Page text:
Wearable Devices to Help Patients Sleep Better

Published August 14, 2018

There’s a very old joke about a guy in the hospital who can’t sleep. When he finally manages to fall asleep, a nurse wakes him up to give him a sleeping pill.

The joke resonated with people because hospitals are thought of as difficult places to get sleep. Patients discharged from the hospital may sleep better at home, but many continue to have difficulty sleeping for several reasons including pain and side-effects of medication.

America is Sleepy

Sleep disturbances are common even in people who haven’t been in a hospital recently. Population based studies consistently measure the rate of insomnia in the US at around 30% of the adult population1. This means that almost one out of three Americans reports difficulty falling asleep or staying asleep. For individuals with post-traumatic stress disorder (PTSD), the problem is much worse: as many as 70% of people with PTSD report chronic sleep disturbances2. Twenty-first century lifestyle changes are also partially to blame. The widespread use of electronic screens on cell phones and tablets plays a role as well. The type of light emitted by screens has been shown to inhibit production of melatonin3, the hormone that helps regulate sleep-wake cycles.

Wearables for Sleep Monitoring

Technology may take away sleep, but technology can also help fix sleep problems.

Wrist-band based wearable devices are tools that insomnia sufferers and their doctors can use to help diagnose and treat several sleep problems. These devices detect movement, a measurement referred to by the scientific community as actigraphy. The ancestor of this technology is the pedometer, designed to count steps. Today, actigraphy and movement detectors are combined in tiny devices that fit on adjustable wrist bands, including the FitBit4. Most of these devices allow individuals to set sleep goals and to receive feedback on the amount and quality of their sleep.

Sleep specialists have taken advantage of wearable technology to create applications that can help diagnose and manage patients’ sleep problems. The combination of wearable devices and cell phone-based applications creates a powerful tool that provides benefits for a number of conditions, not least the sleep problems associated with PTSD5.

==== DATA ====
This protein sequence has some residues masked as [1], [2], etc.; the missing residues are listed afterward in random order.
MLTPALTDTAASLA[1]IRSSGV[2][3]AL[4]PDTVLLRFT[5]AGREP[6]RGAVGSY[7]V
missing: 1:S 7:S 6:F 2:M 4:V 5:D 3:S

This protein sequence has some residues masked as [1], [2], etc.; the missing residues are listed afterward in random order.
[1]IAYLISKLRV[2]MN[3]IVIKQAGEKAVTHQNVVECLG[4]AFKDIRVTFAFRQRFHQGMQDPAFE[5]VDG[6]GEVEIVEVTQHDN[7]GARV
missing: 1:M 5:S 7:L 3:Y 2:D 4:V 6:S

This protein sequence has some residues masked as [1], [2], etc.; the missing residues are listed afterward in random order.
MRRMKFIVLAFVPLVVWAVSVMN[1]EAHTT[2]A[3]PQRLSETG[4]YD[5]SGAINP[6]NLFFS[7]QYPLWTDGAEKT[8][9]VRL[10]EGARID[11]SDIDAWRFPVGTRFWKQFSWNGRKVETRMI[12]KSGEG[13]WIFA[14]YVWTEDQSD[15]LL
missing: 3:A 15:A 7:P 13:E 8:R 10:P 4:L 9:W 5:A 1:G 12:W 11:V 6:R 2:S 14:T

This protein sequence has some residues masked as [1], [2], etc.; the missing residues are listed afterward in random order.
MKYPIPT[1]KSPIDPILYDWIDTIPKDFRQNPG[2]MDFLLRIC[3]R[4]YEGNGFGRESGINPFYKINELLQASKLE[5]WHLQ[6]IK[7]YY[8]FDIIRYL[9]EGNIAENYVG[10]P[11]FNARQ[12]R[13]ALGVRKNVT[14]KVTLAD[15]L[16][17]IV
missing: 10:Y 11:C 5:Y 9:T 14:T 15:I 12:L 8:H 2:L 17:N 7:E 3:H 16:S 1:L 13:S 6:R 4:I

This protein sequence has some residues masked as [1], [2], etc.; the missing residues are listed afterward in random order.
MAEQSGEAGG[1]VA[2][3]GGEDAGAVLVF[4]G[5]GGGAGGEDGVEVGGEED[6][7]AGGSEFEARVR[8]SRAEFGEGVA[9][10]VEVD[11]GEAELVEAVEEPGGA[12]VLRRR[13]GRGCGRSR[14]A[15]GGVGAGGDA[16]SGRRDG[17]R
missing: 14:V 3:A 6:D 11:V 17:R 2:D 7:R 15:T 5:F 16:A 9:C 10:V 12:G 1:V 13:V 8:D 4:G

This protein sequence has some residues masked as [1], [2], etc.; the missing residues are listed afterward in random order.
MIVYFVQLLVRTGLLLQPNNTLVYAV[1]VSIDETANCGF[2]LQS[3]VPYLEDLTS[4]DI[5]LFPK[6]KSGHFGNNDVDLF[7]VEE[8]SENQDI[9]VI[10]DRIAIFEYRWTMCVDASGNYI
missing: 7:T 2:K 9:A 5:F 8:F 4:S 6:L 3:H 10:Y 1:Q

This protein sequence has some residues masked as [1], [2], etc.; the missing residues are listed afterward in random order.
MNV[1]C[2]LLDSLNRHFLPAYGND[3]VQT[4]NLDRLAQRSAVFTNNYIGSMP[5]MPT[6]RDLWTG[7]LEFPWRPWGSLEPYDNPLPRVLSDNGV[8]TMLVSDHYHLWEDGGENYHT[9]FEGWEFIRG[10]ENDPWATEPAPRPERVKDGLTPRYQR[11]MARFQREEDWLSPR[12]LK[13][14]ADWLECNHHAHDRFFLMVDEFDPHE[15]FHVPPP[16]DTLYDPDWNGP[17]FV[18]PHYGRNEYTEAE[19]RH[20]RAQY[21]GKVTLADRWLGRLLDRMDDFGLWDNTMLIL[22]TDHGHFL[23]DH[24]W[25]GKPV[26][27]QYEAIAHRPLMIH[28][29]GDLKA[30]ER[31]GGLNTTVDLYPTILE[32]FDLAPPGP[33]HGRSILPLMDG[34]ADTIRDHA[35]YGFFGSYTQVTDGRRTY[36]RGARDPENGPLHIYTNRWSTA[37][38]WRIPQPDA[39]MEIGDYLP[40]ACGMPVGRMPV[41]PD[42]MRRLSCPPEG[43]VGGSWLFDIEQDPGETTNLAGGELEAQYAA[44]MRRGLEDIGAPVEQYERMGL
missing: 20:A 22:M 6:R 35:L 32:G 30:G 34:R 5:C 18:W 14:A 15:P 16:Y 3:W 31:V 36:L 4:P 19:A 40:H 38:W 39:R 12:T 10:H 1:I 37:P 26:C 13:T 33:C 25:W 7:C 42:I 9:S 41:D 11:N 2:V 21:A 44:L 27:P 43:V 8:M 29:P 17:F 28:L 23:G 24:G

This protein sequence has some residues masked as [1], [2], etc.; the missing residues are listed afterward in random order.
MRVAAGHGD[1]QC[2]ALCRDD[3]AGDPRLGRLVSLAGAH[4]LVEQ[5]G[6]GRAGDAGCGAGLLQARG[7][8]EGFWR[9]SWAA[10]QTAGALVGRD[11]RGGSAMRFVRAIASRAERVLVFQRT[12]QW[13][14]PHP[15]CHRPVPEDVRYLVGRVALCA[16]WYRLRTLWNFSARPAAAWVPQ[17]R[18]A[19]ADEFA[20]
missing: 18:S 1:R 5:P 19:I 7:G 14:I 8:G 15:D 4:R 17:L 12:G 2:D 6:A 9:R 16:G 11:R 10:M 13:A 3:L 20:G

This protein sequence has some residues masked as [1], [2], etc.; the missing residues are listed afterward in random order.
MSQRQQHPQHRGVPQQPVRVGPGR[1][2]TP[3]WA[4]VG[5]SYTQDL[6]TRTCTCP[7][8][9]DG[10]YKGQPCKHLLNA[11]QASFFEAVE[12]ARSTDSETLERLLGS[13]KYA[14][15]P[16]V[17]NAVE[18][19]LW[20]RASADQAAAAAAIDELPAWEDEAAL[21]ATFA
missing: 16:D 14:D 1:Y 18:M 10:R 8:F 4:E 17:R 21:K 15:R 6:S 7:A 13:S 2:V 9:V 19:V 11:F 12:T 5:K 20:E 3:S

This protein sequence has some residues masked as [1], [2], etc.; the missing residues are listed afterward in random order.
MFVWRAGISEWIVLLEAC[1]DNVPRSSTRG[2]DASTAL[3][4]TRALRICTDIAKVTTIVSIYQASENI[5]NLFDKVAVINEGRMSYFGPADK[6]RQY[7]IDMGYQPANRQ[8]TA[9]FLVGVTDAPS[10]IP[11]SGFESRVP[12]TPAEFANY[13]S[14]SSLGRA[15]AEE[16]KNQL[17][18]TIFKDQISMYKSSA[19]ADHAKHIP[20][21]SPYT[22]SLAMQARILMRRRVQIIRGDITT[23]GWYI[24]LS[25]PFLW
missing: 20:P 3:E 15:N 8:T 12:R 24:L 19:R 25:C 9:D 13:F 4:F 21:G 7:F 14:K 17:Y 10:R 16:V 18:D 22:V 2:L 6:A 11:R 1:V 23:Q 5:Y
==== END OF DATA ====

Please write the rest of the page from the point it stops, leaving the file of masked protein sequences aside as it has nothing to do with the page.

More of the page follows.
Sleep specialists stress that the wearable device itself is not enough to diagnose and treat a sleep problem6. In combination with sleep diaries and application-based coaching, however, the wearables become a much more powerful tool. Conditions such as obstructive sleep apnea must often be diagnosed in hospital-based overnight sleep labs. Now, with a combination of wearable devices and home-based sleep testing devices7, obstructive sleep apnea may be diagnosed at home, where the patient feels most comfortable and is better able to reproduce their usual nightly sleeping pattern.

Sleep and Chronic Disease

Wearable sleep devices also have benefits for individuals in long-term care facilities as well as those with chronic diseases living at home. Some sleep problems that are often dismissed as being a natural part of aging are actually likely to be related to the effects of chronic disease8. The relationship between chronic disease and insomnia is a two-way street: studies suggest that insomnia has a negative impact on quality of life and use of health care resources in patients with chronic disease9.

For patients suffering from chronic diseases such as congestive heart failure and type II diabetes, healthy sleep may be an enormously helpful, non-pharmaceutical way to improve quality of life and reduce health care costs. Discharge planners and case managers might consider including use of wearable devices for sleep monitoring as part of their care plans for patients going home after hospitalization. Insurance plans do not yet cover wearables as durable medical equipment, and physicians cannot yet write prescriptions for them. Fortunately, many of these devices are reasonably priced.

It remains an open question as to whether wearable devices can help people struggling to sleep in the hospital. For the foreseeable future, their only option may be the nurse waking them up to take a sleeping pill. If wearable technology becomes ubiquitous, people may forget why the old joke was ever funny.

References

  1. Insomnia: Definition, Prevalence, Etiology, and Consequences | NIH
  2. How Does Post-Traumatic Stress Disorder (PTSD) Affect Sleep? | Verywell Health
  3. The latest on blue light and sleep | The Sleep Doctor
  4. FitBit.com
  5. CBT-i Coach | U.S. Department of Veterans Affairs
  6. Wrist Actigraphy | NIH
  7. Are at-home sleep studies performed using portable monitors (PMs) as effective at diagnosing obstructive sleep apnea (OSA) in adults as sleep laboratory-based polysomnography (PSG)? | NIH
  8. Sleep disturbances and chronic disease in older adults: Results of the 2003 National Sleep Foundation Sleep in America Survey | Journal of Psychosomatic Research
  9. The impact and prevalence of chronic insomnia and other sleep disturbances associated with chronic illness | The American Journal of Managed Care